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Kerwin’s Wonderful Folly: A Review Of 'Mina-Anud'

If tropical crime caper is going to have a future as a legitimate film genre, it will owe much to Kerwin Go and his first feature film

Mina-Anud, the feature film directorial debut of Cebuano filmmaker Kerwin Go is one masterful, confident tropical crime caper that knows exactly where it wants to take the audience, and has sheer fun written all over the execution. Considering it’s a dark comedy, ripe with social commentary, it’s indicative of this young director’s potential that he makes this such an enjoyable ride. On the strength of this film, and the Cinemalaya plaudits it got, Kerwin is one film director on the rise.


The story is by Kerwin Go and Stephen Lopez, and the screenplay by Lopez; but it's the intimacy Go has with the material that makes this so entertaining. As Go has mentioned, he was spending a lot of time surfing in Eastern Samar when the events occurred; so this inventive retelling of the incidents is filled with genuine local color and true to life vignettes. It all revolves around tons of cocaine being dumped overboard by a ship bound for Hong Kong, and how this cache of luxury drugs ends washed up on the shore of an unsuspecting fishing village. It’s imagining what transpired after, as the fishermen, the surfing community, and the law enforcers all get into the act. And like some bastard offspring of the Coen Brothers and Tarantino, Mina-Anud takes this real life occurrence and turns the historical fact into one wild, shaggy-dog parable about people getting into things way over their heads, and paying the price.



Dennis Trillo and Gerald Napoles | Cinemalaya


It would be a disservice to the film to go into more details about the plot. Suffice it to say that the screenplay and direction do a wonderful job matching, and playing to the acting strengths of Dennis Trillo and Jerald Napoles as the two main protagonists—members of the local surfing community, and both desperate people looking for that pot of powdery gold at the end of their rainbow. As the more responsible, rational one, Trillo gives us one of his most assured, understated performances. Napoles provides more of the antics and comedic elements, perpetually fantasizing about the better life and what could be.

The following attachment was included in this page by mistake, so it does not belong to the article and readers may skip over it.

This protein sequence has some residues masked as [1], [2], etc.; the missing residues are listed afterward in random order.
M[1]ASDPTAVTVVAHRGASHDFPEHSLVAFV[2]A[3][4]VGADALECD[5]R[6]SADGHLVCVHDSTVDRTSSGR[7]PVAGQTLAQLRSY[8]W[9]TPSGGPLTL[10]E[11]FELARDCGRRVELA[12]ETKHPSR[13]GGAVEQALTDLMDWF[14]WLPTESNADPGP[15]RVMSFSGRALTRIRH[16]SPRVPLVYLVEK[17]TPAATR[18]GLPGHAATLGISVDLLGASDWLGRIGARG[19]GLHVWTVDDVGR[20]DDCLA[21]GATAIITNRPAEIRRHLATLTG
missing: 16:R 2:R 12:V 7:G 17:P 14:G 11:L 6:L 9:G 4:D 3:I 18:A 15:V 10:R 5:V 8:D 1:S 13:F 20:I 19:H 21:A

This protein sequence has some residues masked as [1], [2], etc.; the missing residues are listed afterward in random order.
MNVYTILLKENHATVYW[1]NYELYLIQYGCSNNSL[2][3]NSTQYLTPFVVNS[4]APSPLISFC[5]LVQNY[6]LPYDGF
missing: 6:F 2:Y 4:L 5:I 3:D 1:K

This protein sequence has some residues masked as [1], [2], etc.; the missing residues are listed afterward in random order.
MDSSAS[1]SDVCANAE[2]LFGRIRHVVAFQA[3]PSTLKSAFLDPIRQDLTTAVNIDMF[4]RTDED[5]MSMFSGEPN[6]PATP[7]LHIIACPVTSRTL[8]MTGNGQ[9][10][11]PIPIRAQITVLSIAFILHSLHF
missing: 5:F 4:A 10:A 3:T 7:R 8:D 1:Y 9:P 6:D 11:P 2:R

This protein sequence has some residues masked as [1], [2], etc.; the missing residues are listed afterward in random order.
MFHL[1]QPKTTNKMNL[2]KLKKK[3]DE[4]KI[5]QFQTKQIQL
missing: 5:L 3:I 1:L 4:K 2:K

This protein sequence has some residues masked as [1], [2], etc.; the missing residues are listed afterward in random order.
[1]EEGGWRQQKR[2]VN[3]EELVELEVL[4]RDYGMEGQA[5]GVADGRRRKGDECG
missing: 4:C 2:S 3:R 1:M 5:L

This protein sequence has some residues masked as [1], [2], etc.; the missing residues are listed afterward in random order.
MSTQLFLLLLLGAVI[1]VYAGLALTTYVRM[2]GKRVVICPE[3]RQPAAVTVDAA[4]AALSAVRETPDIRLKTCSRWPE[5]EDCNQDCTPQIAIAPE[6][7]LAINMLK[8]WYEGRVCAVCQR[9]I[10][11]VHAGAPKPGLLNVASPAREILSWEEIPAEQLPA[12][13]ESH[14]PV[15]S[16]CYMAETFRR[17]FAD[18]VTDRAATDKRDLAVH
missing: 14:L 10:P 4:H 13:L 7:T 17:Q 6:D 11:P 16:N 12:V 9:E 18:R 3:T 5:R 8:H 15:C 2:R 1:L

Lou Veloso as the barangay captain of the fishing village is another standout in the cast, playing the man who wants to lead and throw his weight around, but always betraying his ignorance and lack of a moral compass. And wait for Matteo Guidicelli’s scenes, where he’s obviously having fun playing against type—the clean-cut, squeaky clean, romantic leads we know him for. Think of James Franco in Spring Breakers, or even further back to Gary Oldham in True Romance—and here’s Matteo “playing” like we’ve never seen him before.



In fact, it’s no coincidence that I mention 2012’s Spring Breakers. Mina-Anud may be taking place half a world away, and in a simple, rural fishing village; but there’s a vibe to it that reminded me of Spring Breakers, and how it’s about people not knowing better.


What I loved about the film is how Go keeps the narrative moving, and yet throws jabs of social commentary about the drug war, law enforcement officers, and local politicians. This is a little gem of a film that announces the arrival of a filmmaker we should all keep our eyes on.



Mina-Anud will be in theaters nationwide on August 21

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